California Girl Taken From Foster Parents Over Child’s Native American Heritage

Lexi-compressedSANTA CLARITA, Calif. — Controversy is brewing as social workers in California removed a six-year-old girl from the home of her foster parents on Monday to place her with extended family due to the child’s Native American heritage.

The Department of Children and Family Services removed the girl, named Lexi, from the home of Rusty and Summer Page a day after originally planned as protesters gathered outside of the home on Sunday to speak against her seizure, praying and singing hymns.

Lexi has lived with the Page’s for four years, during which time the couple has attempted to adopt her, but were not permitted to do so. They have since been entrenched in a court battle to keep the girl in the home, as they state that Lexi considers the couple and their three children as her family.

The issue is that Lexi is 1.5 percent Choctaw Indian, which means that her case must apply under the Indian Child Welfare Act, a federal law that was passed in 1978 to “protect the best interests of Native American children.”

“The Choctaw Nation desires the best for this Choctaw child,” the Nation said in a statement. “The tribe’s values of faith, family and culture are what makes our tribal identity so important to us. Therefore we will continue to work to maintain these values and work toward the long-term best interest of this child.”

Because of the Indian Child Welfare Act, a Los Angeles judge ruled that Lexi be placed with extended family in Utah, a decision that the Page’s fought. They lost their appeal on Friday, resulting in the removal of the child, who reportedly wept loudly as she was submitted to social workers.

“We have great compassion and sympathy for the Pages,” Children’s Law Center of California Director Leslie Starr Heimov, which represents foster children in court, told the Los Angeles Times. “We know that their hearts are breaking, but, unfortunately, that’s the nature of foster care. We ask the adults to love a child as if it’s their own and then to let that child go, and that’s an extremely difficult thing to do.”

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“Her family in Utah have been waiting for receive her for over three years,” she also said in a statement. “The injustice here is not that she is leaving California, but rather that her foster parents pursued litigation, which prevented her from joining her family sooner.”

The Page’s state that the Utah family is only related through marriage and not blood, and is not American Indian. They also note that the girl has siblings in Los Angeles County, and that she therefore need not be taken to Utah. A Facebook page created for the case has over 17,000 likes to date and a petition to California officials has over 58,000 signatures.

“Our family is so incredibly devastated. Our hearts are broken and we are trying to make sense of everything that has happened with our three other children who witnessed their sister Lexi forcefully ripped away from our family by strangers,” the family said in a statement. “But nobody could possibly be more devastated than our 6-year-old daughter who found herself restrained in a car and driven away to go and live in a foreign place hundreds of miles from her family, friends, teachers, home and life.”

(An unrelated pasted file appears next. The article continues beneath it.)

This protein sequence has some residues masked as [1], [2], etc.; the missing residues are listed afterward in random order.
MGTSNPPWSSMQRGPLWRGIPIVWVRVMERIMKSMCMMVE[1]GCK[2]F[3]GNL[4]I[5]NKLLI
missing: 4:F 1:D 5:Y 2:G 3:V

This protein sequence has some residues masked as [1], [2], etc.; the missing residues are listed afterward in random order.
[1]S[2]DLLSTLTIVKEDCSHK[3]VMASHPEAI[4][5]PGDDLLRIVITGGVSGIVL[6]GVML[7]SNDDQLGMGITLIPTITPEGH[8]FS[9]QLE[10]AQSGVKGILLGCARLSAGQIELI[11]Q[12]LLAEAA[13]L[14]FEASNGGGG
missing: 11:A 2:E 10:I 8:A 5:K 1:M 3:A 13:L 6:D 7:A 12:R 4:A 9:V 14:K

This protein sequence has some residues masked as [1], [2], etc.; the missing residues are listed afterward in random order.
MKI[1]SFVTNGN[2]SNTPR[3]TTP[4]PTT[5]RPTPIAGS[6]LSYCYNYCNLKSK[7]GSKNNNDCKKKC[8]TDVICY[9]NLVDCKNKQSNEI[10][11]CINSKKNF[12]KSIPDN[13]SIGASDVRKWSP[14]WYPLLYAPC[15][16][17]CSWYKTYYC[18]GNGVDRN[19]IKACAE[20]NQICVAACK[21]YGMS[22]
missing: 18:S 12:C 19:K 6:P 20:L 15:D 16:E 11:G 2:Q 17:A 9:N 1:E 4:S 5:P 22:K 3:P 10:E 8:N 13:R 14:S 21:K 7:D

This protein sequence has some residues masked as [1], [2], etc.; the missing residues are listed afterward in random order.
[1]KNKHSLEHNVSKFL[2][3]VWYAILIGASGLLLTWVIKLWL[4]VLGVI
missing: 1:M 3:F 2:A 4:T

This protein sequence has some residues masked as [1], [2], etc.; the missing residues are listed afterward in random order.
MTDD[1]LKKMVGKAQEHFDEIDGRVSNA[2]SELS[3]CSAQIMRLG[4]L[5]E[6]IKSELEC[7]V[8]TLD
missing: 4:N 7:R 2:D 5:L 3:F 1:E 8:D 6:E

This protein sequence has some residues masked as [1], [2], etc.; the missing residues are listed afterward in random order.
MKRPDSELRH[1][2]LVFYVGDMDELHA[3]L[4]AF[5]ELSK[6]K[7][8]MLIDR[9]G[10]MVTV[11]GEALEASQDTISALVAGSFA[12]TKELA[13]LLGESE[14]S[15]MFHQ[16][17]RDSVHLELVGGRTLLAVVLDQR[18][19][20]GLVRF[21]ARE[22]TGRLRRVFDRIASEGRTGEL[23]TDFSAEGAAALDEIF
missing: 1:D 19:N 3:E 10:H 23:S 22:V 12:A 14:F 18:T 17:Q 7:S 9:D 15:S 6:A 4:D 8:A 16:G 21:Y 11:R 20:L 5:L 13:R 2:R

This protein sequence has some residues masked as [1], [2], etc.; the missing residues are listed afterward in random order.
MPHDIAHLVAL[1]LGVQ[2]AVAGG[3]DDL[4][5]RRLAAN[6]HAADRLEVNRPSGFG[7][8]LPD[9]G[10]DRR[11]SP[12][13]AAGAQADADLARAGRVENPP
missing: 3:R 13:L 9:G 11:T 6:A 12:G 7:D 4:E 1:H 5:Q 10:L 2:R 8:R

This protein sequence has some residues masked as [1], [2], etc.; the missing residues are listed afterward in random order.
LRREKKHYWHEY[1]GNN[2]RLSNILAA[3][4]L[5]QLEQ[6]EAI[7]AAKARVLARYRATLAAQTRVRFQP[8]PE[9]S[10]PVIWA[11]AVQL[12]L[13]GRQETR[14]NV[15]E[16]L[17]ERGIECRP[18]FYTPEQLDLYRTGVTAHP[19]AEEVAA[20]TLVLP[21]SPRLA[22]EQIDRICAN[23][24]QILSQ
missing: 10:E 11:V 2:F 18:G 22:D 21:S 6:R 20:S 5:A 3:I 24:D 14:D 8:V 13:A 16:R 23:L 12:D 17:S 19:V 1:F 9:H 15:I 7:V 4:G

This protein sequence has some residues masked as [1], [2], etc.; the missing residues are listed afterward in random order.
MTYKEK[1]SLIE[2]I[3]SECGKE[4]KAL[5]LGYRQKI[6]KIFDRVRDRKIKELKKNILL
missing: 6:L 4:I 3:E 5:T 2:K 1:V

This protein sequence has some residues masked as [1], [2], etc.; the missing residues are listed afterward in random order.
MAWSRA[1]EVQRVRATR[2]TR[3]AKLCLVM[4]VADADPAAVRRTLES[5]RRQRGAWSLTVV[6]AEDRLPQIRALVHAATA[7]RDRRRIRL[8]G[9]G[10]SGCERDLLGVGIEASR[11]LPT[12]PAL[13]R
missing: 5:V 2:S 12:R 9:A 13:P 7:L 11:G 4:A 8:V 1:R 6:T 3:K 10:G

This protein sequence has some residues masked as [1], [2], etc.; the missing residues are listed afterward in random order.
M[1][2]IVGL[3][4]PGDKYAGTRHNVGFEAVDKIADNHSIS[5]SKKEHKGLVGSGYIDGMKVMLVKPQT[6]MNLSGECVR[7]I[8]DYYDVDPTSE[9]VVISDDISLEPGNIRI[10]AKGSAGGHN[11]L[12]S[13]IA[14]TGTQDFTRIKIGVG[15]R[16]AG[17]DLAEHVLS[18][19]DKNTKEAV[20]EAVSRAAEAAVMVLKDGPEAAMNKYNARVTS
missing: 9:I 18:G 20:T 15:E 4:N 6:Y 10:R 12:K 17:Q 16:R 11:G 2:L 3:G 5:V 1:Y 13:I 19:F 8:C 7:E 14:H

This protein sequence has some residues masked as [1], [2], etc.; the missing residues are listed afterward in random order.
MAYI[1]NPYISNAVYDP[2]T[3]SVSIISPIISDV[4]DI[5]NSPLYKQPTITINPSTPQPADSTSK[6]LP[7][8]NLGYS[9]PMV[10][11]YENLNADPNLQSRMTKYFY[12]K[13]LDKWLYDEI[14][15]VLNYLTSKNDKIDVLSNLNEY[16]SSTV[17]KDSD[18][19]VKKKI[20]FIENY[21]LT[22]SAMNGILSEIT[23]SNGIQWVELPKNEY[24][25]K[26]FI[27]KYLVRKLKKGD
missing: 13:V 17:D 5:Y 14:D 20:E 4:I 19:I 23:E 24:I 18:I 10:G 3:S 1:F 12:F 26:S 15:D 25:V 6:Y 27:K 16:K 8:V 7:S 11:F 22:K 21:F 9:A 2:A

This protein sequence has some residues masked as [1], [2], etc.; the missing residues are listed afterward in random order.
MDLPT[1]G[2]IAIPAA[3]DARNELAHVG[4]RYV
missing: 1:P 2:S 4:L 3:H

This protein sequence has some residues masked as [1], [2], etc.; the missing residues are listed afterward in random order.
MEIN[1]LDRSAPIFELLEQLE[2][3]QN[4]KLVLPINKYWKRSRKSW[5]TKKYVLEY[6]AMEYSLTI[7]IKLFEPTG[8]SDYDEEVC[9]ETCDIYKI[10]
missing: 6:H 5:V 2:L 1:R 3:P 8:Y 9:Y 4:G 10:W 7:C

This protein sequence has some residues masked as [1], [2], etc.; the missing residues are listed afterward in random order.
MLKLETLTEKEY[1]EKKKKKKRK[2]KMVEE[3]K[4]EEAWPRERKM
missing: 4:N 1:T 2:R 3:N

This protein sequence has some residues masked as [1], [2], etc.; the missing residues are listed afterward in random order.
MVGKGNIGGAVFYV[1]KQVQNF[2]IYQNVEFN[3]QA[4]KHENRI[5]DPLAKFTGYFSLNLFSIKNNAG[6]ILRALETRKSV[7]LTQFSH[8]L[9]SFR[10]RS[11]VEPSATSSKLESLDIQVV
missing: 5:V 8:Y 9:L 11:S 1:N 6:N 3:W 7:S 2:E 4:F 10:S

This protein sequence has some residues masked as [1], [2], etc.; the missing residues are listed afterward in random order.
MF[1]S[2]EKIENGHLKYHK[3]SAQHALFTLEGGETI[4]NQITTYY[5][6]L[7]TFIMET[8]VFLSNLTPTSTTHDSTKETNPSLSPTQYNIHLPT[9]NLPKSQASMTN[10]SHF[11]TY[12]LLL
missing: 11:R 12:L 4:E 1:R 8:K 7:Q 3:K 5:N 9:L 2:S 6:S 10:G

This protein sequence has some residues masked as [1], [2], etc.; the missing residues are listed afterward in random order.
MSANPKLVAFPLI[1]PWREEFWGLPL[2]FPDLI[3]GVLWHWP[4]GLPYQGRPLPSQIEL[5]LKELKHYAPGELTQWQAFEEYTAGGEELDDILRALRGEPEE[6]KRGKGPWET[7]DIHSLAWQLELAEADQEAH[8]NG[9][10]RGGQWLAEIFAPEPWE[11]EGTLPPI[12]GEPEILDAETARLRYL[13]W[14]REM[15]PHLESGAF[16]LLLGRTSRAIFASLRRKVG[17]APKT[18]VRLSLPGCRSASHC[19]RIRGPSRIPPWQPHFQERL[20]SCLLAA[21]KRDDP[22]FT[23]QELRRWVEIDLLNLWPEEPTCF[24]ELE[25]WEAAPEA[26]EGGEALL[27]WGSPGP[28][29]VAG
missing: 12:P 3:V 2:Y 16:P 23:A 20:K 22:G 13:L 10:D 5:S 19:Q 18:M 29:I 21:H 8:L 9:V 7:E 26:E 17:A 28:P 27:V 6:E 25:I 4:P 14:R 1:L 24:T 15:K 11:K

The Page’s continue to call for Lexi’s return.

“Please search deep into your heart and soul and do what’s best for Lexi. Do the right thing and bring Lexi back home. Do not keep her one more minute. Do not force her to spend one more night away from us and her siblings,” the family pleaded. “Look her in the eyes and just ask her what she wants. She will tell you she wants to go home.”

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  • Emmanuel

    As a former social worker, ICWA takes priority and courts have no say in the matter. I witnessed this in person and it’s not fair but ICWA is a federal law that supercedes. I know what they are going through and it’s tough.

    • There’s always a “higher law” that supercedes: but never God’s law. God’s law is always overruled. Justice, freedom, reason and love must always give way to the laws of men because … well, actually I have no idea … there should be a reason, and that reason should be really good, but I can’t seem to think what it might be.

      • Emmanuel

        I agree

  • Guest

    The issue must be at least one of the parents was a member of a tribe, which means the child falls under the 1978 law. With a mere 1.5% native ‘blood’ it probably means that more than 1 great grandparents had enough native to qualify one parent for tribal membership and it has made their child fall under the law.

    I can see the need for the tribe to assert their rights rather than lose them but to take the child out of the home isn’t good either. As it stands only a tribal court could leave the child where it is, the feds have no jurisdiction.

  • Liz Litts

    This is crazy–Where were the reletives when the girl was two? Why can’t she stay in the home where she is and keep the arrangement as it is now? This is some how connected to money or something–dig deeper and you will find that it’s all about the money–it usually is. And not on the foster parent’s side either.

  • CarriedbyGrace

    This world has gone mad and lost its’ moral compass.

  • Josey

    How sad for this little girl, I will add her to my prayers. She obviously was put in foster care for a reason, no mention of that. God bless Lexi’s heart and keep her in your safe loving arms and comfort this wonderful family that welcomed her into their family in Jesus Name.

  • archaeologist

    child welfare departments and workers do not act in the best interest of the child nor do they know how to treat people correctly